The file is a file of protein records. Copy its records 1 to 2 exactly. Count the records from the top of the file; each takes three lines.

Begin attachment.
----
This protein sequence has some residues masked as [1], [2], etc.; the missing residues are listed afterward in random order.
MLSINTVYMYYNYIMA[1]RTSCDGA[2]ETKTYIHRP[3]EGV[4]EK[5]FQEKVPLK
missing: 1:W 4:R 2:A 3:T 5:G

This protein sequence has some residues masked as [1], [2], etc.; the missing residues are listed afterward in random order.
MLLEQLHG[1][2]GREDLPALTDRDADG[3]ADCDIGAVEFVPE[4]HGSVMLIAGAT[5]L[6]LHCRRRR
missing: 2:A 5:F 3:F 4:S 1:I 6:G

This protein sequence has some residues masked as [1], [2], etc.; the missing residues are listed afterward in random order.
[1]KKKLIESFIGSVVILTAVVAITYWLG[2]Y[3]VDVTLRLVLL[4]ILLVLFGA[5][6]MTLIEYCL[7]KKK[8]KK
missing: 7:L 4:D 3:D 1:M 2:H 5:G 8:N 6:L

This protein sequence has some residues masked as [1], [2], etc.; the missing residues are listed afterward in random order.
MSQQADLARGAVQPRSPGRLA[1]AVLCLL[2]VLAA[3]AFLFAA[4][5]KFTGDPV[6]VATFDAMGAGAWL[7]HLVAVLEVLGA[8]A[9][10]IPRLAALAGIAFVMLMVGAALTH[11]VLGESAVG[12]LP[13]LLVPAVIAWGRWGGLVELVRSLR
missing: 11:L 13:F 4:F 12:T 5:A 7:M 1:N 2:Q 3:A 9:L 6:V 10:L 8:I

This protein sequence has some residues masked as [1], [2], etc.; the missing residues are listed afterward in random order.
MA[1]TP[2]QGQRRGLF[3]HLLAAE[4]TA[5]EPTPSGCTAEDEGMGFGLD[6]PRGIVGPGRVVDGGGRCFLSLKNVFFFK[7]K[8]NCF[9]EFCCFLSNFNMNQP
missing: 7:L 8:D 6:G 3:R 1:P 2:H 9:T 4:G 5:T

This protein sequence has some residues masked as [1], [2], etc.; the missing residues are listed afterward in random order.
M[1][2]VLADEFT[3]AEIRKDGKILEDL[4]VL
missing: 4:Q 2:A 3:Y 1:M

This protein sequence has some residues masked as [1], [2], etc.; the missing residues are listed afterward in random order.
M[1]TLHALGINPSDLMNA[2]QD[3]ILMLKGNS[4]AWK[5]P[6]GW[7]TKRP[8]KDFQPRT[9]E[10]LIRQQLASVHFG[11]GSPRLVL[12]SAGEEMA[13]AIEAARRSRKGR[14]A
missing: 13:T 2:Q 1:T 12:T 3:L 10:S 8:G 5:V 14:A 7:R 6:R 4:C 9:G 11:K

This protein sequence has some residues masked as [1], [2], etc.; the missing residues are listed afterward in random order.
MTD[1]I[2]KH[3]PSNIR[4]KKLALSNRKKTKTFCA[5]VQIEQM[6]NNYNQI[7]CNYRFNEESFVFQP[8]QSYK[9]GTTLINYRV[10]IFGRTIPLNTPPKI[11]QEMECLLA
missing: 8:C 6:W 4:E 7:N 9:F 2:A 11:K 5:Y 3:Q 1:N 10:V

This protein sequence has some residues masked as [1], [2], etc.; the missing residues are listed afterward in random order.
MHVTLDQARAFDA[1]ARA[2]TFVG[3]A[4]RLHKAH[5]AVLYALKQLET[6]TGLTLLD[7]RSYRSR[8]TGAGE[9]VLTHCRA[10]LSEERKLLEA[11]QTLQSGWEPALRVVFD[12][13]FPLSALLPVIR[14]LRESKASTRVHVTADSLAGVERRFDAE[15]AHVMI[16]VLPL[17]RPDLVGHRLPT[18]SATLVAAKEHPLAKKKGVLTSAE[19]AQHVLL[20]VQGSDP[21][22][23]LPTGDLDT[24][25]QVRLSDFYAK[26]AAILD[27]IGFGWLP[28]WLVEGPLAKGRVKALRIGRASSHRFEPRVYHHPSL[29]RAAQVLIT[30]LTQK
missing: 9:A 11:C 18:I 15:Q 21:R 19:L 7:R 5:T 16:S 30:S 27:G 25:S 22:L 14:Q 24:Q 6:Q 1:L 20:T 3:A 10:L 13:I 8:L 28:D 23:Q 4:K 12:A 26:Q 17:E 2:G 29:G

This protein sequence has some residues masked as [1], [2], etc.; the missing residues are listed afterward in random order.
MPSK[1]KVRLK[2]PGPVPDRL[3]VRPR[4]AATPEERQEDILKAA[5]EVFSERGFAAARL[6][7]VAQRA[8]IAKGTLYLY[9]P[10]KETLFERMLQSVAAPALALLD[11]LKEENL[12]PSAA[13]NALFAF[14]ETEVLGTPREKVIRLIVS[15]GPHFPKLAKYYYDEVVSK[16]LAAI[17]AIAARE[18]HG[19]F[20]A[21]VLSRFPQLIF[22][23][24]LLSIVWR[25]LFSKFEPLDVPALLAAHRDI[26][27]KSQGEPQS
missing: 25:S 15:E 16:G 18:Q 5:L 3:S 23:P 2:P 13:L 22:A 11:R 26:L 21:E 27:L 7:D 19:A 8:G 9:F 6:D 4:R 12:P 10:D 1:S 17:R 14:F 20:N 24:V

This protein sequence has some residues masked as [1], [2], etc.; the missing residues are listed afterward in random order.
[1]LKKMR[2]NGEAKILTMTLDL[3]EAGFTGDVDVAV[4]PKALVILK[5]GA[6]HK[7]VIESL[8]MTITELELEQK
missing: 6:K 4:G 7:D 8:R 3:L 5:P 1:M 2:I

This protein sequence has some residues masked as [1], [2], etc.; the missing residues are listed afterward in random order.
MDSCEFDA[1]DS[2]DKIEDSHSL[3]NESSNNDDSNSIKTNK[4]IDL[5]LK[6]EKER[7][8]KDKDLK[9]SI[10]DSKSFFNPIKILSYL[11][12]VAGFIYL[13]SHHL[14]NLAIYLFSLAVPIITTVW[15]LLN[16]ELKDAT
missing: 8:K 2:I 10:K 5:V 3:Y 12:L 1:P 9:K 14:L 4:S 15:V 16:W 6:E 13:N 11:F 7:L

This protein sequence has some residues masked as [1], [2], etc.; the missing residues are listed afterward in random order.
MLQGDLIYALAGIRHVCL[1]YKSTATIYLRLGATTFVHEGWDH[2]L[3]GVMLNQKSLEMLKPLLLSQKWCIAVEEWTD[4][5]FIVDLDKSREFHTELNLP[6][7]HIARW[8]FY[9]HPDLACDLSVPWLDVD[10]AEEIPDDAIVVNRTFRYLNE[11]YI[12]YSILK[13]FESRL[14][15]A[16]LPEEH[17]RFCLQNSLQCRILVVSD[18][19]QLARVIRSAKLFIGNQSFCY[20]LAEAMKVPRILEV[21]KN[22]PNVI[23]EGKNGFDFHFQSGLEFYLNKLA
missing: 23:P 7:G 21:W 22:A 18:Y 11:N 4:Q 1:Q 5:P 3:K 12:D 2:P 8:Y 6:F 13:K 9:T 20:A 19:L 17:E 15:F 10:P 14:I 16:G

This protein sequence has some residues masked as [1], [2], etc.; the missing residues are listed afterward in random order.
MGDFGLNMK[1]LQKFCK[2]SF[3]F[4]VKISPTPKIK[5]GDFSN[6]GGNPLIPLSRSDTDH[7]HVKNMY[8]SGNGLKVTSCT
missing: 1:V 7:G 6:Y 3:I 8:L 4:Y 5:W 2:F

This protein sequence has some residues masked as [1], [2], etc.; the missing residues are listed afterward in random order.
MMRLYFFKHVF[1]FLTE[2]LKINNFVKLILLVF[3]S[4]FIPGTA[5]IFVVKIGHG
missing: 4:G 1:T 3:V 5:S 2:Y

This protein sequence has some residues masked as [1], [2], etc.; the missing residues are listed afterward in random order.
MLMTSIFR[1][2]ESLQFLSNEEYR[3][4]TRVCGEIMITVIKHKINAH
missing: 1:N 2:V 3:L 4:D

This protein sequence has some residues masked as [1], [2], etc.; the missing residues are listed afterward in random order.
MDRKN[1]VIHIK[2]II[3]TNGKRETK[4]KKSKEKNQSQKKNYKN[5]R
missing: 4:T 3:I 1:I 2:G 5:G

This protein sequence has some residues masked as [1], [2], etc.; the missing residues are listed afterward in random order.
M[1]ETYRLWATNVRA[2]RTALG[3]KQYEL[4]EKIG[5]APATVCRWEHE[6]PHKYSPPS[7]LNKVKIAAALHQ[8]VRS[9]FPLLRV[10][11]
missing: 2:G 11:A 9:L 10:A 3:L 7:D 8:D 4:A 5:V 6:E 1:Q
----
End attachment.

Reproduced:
This protein sequence has some residues masked as [1], [2], etc.; the missing residues are listed afterward in random order.
MLSINTVYMYYNYIMA[1]RTSCDGA[2]ETKTYIHRP[3]EGV[4]EK[5]FQEKVPLK
missing: 1:W 4:R 2:A 3:T 5:G

This protein sequence has some residues masked as [1], [2], etc.; the missing residues are listed afterward in random order.
MLLEQLHG[1][2]GREDLPALTDRDADG[3]ADCDIGAVEFVPE[4]HGSVMLIAGAT[5]L[6]LHCRRRR
missing: 2:A 5:F 3:F 4:S 1:I 6:G